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P8 Both good sleep quality and better psychological health predict reduced long-term forgetting of verbal episodic memory
  1. Mark Avery,
  2. Colin Lever and
  3. Holger Wiese
  1. Durham University, Carthorpe


Introduction Good sleep is thought to facilitate memory consolidation, yet its potential role in long-term memory (e.g., 2 weeks after the learning event) is largely unexplored. We examined if good sleep would predict lower long-term forgetting by modifying a standard neuropsychological test of verbal episodic memory (VEM) to include re-test without notice after two weeks.

Methods 145 cognitively-normal subjects (M=55.3 years, SD=17.1 years) undertook two separate phases of memory-domain testing two weeks apart. Subjects completed the Pittsburgh Sleep Questionnaire (PSQ), and also wore research-grade accelerometers which measured physical activity and sleep in the two-week period between testing phases. Subjects were divided between younger (N=52, M=36 years) and older (N=93, M=66 years) and also between PSQ-determined good and poor sleepers.

Results Factor analysis organised 12 measures from 7 memory tests into four memory-domain factors. Good self-reported sleep predicted better performance in the memory-domain factor for VEM long-term forgetting, but not in the other three memory factors (standard neuropsychological measures of VEM short-term recall, face memory and working memory), which were instead predicted (negatively) by age. The double dissociation between VEM Short-term recall and VEM long-term forgetting is illustrated in the figure 1. Accelerometry-based sleep measures were not associated with memory. Exploratory analysis of psychological health scores (see table 1) showed that better scores in a factor derived from the SF36 Short Form Health Survey also helped to predict lower long-term forgetting.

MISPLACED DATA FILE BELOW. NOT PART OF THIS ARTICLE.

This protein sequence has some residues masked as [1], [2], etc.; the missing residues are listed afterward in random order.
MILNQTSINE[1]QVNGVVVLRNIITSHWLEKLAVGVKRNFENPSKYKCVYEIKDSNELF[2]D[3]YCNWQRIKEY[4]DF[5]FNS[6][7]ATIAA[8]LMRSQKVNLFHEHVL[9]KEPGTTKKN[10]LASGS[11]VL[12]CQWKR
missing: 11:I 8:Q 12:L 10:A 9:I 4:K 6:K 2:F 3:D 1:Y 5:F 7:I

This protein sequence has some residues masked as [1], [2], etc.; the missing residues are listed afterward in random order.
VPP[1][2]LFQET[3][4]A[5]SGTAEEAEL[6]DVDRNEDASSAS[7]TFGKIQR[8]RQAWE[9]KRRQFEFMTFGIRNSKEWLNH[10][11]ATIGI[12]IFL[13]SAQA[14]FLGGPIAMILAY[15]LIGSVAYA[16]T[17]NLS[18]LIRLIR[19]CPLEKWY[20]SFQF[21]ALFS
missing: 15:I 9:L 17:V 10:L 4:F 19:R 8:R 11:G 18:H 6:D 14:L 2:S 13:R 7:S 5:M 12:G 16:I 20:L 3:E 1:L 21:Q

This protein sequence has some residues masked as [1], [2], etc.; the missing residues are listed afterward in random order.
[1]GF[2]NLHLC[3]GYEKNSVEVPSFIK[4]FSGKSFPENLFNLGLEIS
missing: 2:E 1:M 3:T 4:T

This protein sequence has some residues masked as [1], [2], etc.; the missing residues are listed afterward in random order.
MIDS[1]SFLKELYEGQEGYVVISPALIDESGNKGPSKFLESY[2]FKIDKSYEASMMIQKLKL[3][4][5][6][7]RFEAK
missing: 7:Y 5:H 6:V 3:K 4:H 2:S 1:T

Abstract P8 Figure 1

There is a double dissociation in VEM short term recall and VEM long term

Abstract P8 Table 1

Comparisons between subjects in psychological health scores & associations with VEM long term forgetting

Discussion Good PSQ-rated sleep quality and better psychological health may both help to improve performance in a new cognitive measure of long-term forgetting in younger and older persons. The finding suggests that PSQ-rated sleep quality may be a biomarker for long-term memory consolidation processes. To our knowledge, this is the first indication that sleep quality may determine long-term (2-week) consolidation of a single learning episode.

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